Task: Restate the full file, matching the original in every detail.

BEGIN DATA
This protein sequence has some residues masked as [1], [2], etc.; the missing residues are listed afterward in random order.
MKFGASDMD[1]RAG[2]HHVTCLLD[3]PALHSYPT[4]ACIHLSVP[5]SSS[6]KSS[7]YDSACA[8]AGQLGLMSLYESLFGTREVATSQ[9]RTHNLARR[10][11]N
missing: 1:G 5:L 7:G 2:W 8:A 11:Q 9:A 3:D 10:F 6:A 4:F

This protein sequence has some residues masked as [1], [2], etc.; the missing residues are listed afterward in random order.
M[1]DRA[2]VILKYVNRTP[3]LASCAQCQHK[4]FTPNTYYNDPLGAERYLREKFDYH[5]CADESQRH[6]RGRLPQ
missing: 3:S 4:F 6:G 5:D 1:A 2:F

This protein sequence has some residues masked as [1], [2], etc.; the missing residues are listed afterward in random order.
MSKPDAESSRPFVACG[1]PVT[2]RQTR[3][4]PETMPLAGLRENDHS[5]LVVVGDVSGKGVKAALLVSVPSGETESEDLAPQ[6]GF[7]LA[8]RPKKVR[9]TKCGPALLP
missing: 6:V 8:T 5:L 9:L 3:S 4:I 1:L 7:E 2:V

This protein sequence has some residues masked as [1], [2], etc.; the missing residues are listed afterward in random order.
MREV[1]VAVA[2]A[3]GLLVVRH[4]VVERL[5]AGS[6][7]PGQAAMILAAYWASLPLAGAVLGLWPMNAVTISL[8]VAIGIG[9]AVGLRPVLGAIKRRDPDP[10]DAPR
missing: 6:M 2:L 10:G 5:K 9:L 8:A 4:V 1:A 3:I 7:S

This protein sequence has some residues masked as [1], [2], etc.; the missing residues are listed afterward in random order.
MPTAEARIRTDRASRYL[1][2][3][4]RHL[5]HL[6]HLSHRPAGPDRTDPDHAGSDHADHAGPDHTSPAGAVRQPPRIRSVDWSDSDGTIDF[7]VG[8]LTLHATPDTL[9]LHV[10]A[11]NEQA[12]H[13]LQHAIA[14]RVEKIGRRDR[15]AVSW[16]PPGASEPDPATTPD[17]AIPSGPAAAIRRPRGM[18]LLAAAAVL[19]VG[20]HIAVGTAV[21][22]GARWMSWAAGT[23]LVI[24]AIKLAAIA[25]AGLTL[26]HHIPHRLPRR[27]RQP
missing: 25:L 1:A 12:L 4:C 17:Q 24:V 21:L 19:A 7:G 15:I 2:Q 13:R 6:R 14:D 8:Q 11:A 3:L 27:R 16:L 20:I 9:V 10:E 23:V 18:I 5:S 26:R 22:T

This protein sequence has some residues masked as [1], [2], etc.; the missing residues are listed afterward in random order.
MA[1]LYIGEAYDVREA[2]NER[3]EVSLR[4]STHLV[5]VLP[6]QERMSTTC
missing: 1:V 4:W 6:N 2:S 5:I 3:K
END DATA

This protein sequence has some residues masked as [1], [2], etc.; the missing residues are listed afterward in random order.
MKFGASDMD[1]RAG[2]HHVTCLLD[3]PALHSYPT[4]ACIHLSVP[5]SSS[6]KSS[7]YDSACA[8]AGQLGLMSLYESLFGTREVATSQ[9]RTHNLARR[10][11]N
missing: 1:G 5:L 7:G 2:W 8:A 11:Q 9:A 3:D 10:F 6:A 4:F

This protein sequence has some residues masked as [1], [2], etc.; the missing residues are listed afterward in random order.
M[1]DRA[2]VILKYVNRTP[3]LASCAQCQHK[4]FTPNTYYNDPLGAERYLREKFDYH[5]CADESQRH[6]RGRLPQ
missing: 3:S 4:F 6:G 5:D 1:A 2:F

This protein sequence has some residues masked as [1], [2], etc.; the missing residues are listed afterward in random order.
MSKPDAESSRPFVACG[1]PVT[2]RQTR[3][4]PETMPLAGLRENDHS[5]LVVVGDVSGKGVKAALLVSVPSGETESEDLAPQ[6]GF[7]LA[8]RPKKVR[9]TKCGPALLP
missing: 6:V 8:T 5:L 9:L 3:S 4:I 1:L 7:E 2:V

This protein sequence has some residues masked as [1], [2], etc.; the missing residues are listed afterward in random order.
MREV[1]VAVA[2]A[3]GLLVVRH[4]VVERL[5]AGS[6][7]PGQAAMILAAYWASLPLAGAVLGLWPMNAVTISL[8]VAIGIG[9]AVGLRPVLGAIKRRDPDP[10]DAPR
missing: 6:M 2:L 10:G 5:K 9:L 8:A 4:V 1:A 3:I 7:S

This protein sequence has some residues masked as [1], [2], etc.; the missing residues are listed afterward in random order.
MPTAEARIRTDRASRYL[1][2][3][4]RHL[5]HL[6]HLSHRPAGPDRTDPDHAGSDHADHAGPDHTSPAGAVRQPPRIRSVDWSDSDGTIDF[7]VG[8]LTLHATPDTL[9]LHV[10]A[11]NEQA[12]H[13]LQHAIA[14]RVEKIGRRDR[15]AVSW[16]PPGASEPDPATTPD[17]AIPSGPAAAIRRPRGM[18]LLAAAAVL[19]VG[20]HIAVGTAV[21][22]GARWMSWAAGT[23]LVI[24]AIKLAAIA[25]AGLTL[26]HHIPHRLPRR[27]RQP
missing: 25:L 1:A 12:L 4:C 17:Q 24:V 21:L 19:A 7:G 15:I 2:Q 13:R 6:R 14:D 8:Q 11:A 3:L 27:R 16:L 20:I 9:V 10:E 23:V 18:I 5:S 26:R 22:T

This protein sequence has some residues masked as [1], [2], etc.; the missing residues are listed afterward in random order.
MA[1]LYIGEAYDVREA[2]NER[3]EVSLR[4]STHLV[5]VLP[6]QERMSTTC
missing: 1:V 4:W 6:N 2:S 5:I 3:K